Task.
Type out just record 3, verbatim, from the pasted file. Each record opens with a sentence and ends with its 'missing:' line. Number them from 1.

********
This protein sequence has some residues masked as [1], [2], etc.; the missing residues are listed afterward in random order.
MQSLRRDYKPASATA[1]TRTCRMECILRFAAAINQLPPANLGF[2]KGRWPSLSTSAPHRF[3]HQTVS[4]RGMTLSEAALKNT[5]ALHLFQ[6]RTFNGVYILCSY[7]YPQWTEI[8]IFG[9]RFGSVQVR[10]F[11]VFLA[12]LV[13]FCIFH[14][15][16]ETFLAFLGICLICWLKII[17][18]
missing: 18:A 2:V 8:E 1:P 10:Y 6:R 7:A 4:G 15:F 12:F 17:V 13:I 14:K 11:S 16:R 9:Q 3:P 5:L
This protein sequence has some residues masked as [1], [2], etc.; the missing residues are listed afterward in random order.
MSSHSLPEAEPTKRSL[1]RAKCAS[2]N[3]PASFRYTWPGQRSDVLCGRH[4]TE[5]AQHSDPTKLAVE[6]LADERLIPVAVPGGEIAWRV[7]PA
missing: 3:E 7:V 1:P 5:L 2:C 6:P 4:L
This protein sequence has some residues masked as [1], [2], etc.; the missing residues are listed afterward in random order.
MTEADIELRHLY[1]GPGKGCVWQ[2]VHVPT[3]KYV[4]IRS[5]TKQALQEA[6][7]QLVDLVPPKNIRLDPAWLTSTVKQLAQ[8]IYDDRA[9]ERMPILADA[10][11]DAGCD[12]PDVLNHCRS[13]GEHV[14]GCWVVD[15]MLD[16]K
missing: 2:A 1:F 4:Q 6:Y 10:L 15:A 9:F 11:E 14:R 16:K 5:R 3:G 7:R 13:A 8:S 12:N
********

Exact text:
This protein sequence has some residues masked as [1], [2], etc.; the missing residues are listed afterward in random order.
MTEADIELRHLY[1]GPGKGCVWQ[2]VHVPT[3]KYV[4]IRS[5]TKQALQEA[6][7]QLVDLVPPKNIRLDPAWLTSTVKQLAQ[8]IYDDRA[9]ERMPILADA[10][11]DAGCD[12]PDVLNHCRS[13]GEHV[14]GCWVVD[15]MLD[16]K
missing: 2:A 1:F 4:Q 6:Y 10:L 15:A 9:F 11:E 14:R 16:K 5:R 3:G 7:R 13:A 8:S 12:N